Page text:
Companies listed on the Tokyo Stock Exchange will be encouraged to disclose business risks related to future climate change in a revision to the bourse's corporate governance code currently under consideration, the Japanese financial regulators said Tuesday.
The move by Tokyo Stock Exchange Inc. and the Financial Services Agency comes as investors are becoming increasingly conscious about the impact of global warming, such as abnormal weather and natural disasters, on a company's future viability.
With environmental awareness on the rise, some companies have already begun to disclose estimates on damage costs in the event of a disaster, and specify targets for reducing carbon dioxide emissions.
The proposed revision, which aims to accelerate such disclosures, will be discussed at a meeting of experts on Wednesday, with the TSE aiming to have the new guidelines take effect as early as June.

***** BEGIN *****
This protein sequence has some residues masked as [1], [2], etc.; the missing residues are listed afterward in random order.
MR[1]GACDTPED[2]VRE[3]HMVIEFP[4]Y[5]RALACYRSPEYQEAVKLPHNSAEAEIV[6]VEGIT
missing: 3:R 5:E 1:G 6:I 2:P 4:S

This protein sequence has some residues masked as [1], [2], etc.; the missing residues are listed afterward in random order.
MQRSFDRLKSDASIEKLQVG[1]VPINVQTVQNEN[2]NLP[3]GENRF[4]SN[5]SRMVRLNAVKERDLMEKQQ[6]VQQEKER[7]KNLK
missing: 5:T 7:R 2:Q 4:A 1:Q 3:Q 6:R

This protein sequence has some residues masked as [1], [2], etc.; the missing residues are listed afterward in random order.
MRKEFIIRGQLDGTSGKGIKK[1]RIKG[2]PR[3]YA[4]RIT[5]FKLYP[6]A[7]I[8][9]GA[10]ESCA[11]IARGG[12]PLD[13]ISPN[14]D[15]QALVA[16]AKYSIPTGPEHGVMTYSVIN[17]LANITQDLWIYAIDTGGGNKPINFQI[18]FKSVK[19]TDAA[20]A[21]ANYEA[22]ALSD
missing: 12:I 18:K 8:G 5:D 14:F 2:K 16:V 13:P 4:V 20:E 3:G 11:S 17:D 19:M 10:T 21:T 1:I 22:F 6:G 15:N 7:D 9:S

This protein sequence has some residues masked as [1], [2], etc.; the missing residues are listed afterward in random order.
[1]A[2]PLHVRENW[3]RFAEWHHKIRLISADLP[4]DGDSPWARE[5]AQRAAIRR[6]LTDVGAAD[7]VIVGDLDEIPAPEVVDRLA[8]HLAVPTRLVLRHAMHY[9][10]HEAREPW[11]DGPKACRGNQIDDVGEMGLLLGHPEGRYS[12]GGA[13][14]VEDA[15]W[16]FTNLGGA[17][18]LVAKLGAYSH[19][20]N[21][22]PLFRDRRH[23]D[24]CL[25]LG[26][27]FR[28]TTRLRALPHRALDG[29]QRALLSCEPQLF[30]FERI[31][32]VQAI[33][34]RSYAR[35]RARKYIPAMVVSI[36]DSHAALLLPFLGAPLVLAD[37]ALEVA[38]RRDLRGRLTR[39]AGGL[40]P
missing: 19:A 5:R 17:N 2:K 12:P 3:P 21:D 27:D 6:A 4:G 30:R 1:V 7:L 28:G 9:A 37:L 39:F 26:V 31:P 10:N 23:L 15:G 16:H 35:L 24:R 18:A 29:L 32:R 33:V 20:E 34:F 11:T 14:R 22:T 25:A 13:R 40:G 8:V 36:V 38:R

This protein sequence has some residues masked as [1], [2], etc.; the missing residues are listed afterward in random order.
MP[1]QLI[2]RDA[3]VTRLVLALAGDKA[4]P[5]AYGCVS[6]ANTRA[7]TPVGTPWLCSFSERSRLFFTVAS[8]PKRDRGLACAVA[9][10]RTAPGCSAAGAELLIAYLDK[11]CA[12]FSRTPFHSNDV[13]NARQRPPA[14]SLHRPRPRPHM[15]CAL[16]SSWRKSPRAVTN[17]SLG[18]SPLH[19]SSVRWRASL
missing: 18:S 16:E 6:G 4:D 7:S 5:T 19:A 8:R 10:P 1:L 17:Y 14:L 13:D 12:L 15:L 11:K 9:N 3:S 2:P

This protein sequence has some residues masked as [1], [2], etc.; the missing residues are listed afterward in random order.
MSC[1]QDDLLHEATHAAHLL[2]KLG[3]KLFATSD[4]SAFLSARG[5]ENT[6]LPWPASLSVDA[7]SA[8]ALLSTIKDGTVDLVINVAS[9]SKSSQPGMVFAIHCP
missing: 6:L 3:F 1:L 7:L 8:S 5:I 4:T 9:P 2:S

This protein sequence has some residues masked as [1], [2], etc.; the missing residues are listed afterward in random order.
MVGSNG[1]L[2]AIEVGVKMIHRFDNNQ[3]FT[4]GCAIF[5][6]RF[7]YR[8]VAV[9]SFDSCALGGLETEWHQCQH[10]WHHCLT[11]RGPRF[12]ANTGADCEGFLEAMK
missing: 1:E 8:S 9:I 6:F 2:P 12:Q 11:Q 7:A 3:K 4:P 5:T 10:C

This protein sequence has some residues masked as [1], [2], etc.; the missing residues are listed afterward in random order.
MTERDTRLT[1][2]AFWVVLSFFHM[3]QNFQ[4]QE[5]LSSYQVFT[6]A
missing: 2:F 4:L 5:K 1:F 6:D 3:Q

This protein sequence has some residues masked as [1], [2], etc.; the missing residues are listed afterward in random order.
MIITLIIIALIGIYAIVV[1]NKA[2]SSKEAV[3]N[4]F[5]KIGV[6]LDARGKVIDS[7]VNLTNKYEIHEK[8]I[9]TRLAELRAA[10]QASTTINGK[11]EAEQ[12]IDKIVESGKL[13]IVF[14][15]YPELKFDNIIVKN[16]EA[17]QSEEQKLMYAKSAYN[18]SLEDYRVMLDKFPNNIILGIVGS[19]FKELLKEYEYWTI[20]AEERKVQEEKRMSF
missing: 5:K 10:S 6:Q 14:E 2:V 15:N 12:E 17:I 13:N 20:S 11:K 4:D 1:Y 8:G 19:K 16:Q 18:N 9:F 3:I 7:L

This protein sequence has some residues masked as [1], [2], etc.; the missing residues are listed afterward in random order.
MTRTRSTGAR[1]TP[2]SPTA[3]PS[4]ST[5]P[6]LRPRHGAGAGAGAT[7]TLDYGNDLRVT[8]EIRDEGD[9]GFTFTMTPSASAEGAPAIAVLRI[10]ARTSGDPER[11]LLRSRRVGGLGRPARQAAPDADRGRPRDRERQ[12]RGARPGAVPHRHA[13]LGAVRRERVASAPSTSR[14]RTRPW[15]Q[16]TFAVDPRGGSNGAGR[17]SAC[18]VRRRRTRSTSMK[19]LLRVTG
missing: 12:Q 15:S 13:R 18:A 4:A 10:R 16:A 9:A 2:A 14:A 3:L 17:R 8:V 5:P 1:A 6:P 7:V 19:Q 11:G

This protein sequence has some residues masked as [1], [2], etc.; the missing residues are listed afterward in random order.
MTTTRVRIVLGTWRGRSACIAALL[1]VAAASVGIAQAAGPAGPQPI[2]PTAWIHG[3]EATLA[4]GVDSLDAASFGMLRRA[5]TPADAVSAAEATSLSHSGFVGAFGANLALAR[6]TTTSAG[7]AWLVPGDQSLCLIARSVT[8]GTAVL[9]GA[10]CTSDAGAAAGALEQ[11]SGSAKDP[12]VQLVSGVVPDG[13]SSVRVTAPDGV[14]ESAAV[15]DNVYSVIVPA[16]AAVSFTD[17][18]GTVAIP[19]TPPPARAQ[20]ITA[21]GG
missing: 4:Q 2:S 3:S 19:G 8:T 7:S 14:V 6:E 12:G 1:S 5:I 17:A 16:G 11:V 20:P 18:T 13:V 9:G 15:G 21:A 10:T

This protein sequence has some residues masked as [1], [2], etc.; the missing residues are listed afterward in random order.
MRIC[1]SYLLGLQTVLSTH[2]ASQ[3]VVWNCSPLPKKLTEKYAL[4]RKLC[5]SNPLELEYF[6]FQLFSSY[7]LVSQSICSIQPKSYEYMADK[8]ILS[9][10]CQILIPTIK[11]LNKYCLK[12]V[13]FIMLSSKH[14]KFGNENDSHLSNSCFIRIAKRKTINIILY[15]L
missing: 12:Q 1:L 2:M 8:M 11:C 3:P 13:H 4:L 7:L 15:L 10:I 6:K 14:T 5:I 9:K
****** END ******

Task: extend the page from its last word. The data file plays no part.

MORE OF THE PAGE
Information to be disclosed will be based on the recommendations released in 2017 by the Task Force on Climate-related Financial Disclosures, an international organization established by the world's major financial authorities and other entities.
Over 300 Japanese companies have already expressed their support for the proposal, according to the FSA.
The TSE is planning a major reorganization of its bourse into three sections in April 2022, with its main board of large companies to be renamed the "Prime" section.
The exchange is considering requiring stocks belonging to this new section, which will have stricter listing criteria than the current main board, to communicate their climate change risks in a clear manner.
The revised corporate governance code is also expected to push for increased transparency by requiring companies listed in the prime market to have independent outside directors make up at least one-third of their board.